Source: (2010) East Asia. 27: 145-164.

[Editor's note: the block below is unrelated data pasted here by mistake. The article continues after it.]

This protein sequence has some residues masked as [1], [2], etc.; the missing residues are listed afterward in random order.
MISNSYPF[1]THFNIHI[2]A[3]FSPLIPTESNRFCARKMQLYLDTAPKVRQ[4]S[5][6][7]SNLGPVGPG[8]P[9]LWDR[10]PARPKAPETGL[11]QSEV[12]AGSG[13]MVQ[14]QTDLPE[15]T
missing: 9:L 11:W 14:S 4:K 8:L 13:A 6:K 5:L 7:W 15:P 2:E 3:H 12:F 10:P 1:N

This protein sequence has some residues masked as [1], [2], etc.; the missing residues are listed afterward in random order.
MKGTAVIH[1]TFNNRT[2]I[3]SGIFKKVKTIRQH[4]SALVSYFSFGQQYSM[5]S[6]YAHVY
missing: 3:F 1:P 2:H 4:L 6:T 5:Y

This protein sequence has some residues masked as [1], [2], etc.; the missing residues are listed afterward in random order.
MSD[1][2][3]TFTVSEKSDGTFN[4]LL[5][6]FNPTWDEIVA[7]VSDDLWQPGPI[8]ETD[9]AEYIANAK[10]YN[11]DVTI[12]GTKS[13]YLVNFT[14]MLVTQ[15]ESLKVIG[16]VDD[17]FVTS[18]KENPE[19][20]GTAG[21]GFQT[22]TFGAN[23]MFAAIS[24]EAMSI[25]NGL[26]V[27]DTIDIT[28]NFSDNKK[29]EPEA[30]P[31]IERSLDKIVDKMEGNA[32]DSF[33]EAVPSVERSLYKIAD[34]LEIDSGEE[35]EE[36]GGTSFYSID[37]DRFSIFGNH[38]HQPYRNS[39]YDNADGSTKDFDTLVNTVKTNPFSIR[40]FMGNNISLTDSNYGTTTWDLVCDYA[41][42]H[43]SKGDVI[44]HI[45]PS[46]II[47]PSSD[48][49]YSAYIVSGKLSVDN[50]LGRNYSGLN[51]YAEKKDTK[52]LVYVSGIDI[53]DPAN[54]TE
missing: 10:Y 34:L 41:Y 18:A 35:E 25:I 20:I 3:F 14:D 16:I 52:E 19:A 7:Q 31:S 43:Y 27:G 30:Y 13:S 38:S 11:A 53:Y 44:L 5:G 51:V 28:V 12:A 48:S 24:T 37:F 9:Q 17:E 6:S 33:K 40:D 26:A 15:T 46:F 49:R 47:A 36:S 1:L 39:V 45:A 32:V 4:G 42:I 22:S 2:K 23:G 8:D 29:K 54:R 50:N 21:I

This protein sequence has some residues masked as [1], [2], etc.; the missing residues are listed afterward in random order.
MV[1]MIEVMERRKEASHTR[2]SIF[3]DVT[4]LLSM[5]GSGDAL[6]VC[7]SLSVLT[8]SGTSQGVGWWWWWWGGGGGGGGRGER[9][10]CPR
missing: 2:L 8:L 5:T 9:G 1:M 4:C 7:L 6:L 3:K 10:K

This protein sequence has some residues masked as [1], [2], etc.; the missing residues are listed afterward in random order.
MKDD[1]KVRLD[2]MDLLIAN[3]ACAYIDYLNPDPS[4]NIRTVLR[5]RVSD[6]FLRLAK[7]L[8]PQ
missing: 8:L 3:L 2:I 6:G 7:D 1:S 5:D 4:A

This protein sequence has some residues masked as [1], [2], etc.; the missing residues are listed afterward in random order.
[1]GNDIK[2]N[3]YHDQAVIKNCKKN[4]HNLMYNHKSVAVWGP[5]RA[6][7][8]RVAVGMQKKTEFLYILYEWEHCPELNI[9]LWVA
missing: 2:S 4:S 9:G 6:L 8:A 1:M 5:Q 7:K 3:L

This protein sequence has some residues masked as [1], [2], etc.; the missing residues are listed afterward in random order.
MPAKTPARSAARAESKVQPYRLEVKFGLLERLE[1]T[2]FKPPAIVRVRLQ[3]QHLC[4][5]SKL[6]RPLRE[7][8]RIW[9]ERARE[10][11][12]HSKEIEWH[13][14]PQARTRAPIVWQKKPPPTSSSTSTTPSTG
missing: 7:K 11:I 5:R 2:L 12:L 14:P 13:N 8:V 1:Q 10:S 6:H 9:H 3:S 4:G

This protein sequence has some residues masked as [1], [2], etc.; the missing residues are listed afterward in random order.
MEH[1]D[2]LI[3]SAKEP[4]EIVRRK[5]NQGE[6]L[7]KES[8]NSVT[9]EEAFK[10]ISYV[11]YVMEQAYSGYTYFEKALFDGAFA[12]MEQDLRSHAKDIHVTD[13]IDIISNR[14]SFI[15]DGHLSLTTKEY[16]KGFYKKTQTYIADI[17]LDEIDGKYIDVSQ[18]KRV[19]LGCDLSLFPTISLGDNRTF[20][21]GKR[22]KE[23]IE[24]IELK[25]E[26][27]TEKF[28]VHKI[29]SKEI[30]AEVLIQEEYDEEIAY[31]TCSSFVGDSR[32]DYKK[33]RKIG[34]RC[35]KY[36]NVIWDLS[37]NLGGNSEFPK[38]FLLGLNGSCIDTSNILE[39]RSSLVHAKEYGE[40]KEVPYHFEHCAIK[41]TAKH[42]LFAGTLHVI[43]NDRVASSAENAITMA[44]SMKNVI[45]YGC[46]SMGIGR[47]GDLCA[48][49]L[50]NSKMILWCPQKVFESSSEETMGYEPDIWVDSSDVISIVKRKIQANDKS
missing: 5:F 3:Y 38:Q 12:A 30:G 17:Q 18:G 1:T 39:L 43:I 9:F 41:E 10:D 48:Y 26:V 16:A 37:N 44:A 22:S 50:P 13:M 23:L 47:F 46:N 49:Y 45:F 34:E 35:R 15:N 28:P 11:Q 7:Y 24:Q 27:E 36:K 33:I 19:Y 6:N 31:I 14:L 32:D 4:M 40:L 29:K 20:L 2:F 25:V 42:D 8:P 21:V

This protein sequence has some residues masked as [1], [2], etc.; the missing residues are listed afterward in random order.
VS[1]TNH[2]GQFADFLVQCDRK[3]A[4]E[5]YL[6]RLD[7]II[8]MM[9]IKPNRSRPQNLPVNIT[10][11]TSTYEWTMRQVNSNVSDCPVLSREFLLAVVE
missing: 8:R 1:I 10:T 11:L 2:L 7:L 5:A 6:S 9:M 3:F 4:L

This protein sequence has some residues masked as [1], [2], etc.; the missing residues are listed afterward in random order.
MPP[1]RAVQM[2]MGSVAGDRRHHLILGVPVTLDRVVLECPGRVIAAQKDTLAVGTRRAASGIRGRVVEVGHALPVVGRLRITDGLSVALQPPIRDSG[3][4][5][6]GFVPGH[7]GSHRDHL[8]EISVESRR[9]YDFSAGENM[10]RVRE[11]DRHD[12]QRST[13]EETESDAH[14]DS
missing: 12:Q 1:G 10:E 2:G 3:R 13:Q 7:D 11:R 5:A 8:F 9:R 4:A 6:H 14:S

War reconciliation and cultures of memory themes continue to receive high attention but despite the long list of newly released books praising Germany which has been thought to be more prone to experience guilt and from it ensuing war responsibility for its past than the Japanese nation in the aftermath of World War Two, the long shadows of the past are still prevailing in both countries. Even if Germany scores better then Japan from a comparative perspective this does not mean that Germany has internally resolved the problems related to its past once and for all. Yet, the slave labor compensation legislation in Germany which was meant to definitely settle the accounts with the past has shown that lasting war reconciliation is possible. The unwillingness of Japanese Government officials to admit past wrongdoings, to apologize for coerced war prostitution and to refuse to compensate former slave laborers has put Japan on the frontline of international criticism. The claim that Japan as a nation has not learned from history is critically re-assessed against the backdrop of bottom up NGO reconciliation activities and lawmaker efforts to enact legislation aimed at resolving the comfort women issue. In contrast to conventional explanations it is argued that different circumstances, influenced by distinct historical and political factors in each country, resulted in different approaches. In Germany the social protest movements led to the institutional birth of the Green Party. The Greens initiated the reconciliation process for former slave laborers and changed the political landscape from the bottom. In Japan the social protest movements did not succeed to settle as a novel political force. Thoughtlessness, ignorance, conspiracy of silence, “double victimization” stigma, “negative pacifism” and the reluctance to address the war guilt issue prevented a public discussion. It is then sought to answer the question: Why do people repress or deny past wrongdoings despite knowing the facts? It is looked at how consecutive generations in Germany and Japan have coped with guilt and shame feelings in different ways. The article concludes that war reconciliation similar to restorative justice is an ongoing, never-ending process. The emotional part of reconciliation which goes far beyond words of apology, judicial punishment or monetary compensation and does not necessarily lead always to positive outcomes is given particular attention. Ways of civil society bottom-up reconciliation in Germany and Japan are explored. (Author's abstract).